03. January 2021
EU agricultural outlook
What are future scenarios for the European agricultural industry between 2020 and 2030?
On December 16, the European Commission published the “European Union agricultural outlook for 2020-30”, in which it sets out various future scenarios for agriculture. This article summarizes the highlights of the forecasts for the coming years and provides an overview of the trends that have emerged, particularly in the last year.
By Laura von Ketteler
Over the next decade, digitization will be central to the arable sector, supporting yield increases, improved labor conditions, and higher environmental standards. The milk, dairy and meat sectors will be characterized by greater sustainability, with changes expected along the food chain. Increasing consumer health awareness will benefit the fruit and vegetable sector and lead to increased demand.
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In 2020, the agricultural sector faced numerous challenges due to the Covid 19 crisis and its consequences. However, from logistical problems to a shortage of labor and radical changes in demand, the sector proved its resilience by quickly adapting to the challenges with the support of the EU. In particular, the crisis has led to the reinforcement of some existing trends, with an increase in demand for locally produced food, short supply chains and e-commerce sales. In addition, the report found that health concerns, the source of the food, the environment and climate change were among the most important drivers of consumer decisions.
The EU agricultural outlook describes several scenarios, including a slow recovery and a green recovery from 2020. In both scenarios, changes in supply and demand lead to lower meat and grain prices, while butter, cheese and poultry prices are less affected. In general, the market impact is mainly driven by the macroeconomic shock, especially the GDP contraction in 2020. In general, Covid-19 is likely to have long-lasting effects on agricultural markets, but the magnitude of the impact will depend on the economic recovery paths and the specific market.
For example, this year’s EU agricultural outlook includes a scenario in which insect farming would be used to reduce food waste by feeding it to insects. Their larvae would be used as aquaculture feed and the extracted insect oil would be used in biodiesel production. In the scenario presented, global insect farming would increase from 15% in 2020 to 50% in 2030. By 2030, the insect industry is expected to produce 23 million tons of protein meal and 2.5% of global oil consumption. After considering the impact on grain markets, the scenario concludes that insect farming could make an important contribution to the circular economy by reintroducing nutrients from food waste into the food chain. However, by reducing feed costs and supporting livestock production, it would lead to a slight increase in greenhouse gas emissions.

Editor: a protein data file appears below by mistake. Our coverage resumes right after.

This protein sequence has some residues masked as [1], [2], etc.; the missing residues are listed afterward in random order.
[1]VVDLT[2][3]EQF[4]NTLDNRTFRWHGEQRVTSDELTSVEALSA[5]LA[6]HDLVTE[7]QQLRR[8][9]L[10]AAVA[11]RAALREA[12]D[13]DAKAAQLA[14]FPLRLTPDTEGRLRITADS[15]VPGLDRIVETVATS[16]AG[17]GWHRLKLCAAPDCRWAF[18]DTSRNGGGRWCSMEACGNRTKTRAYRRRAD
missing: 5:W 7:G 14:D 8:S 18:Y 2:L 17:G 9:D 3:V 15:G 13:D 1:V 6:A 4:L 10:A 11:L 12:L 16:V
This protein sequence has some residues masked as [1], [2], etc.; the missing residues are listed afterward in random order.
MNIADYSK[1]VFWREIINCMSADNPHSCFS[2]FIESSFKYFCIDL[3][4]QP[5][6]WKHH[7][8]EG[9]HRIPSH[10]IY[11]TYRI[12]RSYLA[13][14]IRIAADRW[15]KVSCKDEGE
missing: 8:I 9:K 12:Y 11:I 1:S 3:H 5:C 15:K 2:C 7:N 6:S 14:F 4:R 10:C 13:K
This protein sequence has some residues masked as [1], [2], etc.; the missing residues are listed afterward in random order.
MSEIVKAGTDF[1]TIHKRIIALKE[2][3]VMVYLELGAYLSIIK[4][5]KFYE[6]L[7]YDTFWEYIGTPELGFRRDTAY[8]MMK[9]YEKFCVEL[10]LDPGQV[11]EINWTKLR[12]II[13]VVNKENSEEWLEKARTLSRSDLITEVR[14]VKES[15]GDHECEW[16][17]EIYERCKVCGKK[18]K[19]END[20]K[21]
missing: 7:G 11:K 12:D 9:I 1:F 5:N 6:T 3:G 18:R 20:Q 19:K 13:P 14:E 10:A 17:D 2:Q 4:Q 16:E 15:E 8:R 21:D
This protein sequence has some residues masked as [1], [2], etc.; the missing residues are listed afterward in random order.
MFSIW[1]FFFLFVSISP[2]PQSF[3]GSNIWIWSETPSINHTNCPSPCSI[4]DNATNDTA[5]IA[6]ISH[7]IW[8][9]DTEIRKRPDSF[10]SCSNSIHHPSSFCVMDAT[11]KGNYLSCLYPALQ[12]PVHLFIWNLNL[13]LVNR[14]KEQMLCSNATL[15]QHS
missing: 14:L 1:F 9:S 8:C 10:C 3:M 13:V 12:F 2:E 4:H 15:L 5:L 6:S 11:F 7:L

The report also includes projections of farm income and labor for 2020-2030, with farm income in the EU expected to increase as production and prices grow. However, the increase in income will be limited to 1% per year. The agricultural labor force is expected to decrease at a slower rate, 1% per year, due to technological advances in machinery and equipment.
Regarding environmental and climate aspects, the report provides projections on environmental and climate indicators, focusing on greenhouse gas (GHG) emissions and CO2 removal from the atmosphere. However, projections for 2030 show that GHG emissions will remain largely unchanged under the current policy framework. The report concludes that with the right agricultural practices and technologies, emissions from livestock and crops can be further reduced, as can further carbon sequestration and carbon loss prevention. The Commission is promoting the latter with its CAP reform and Green Deal initiatives.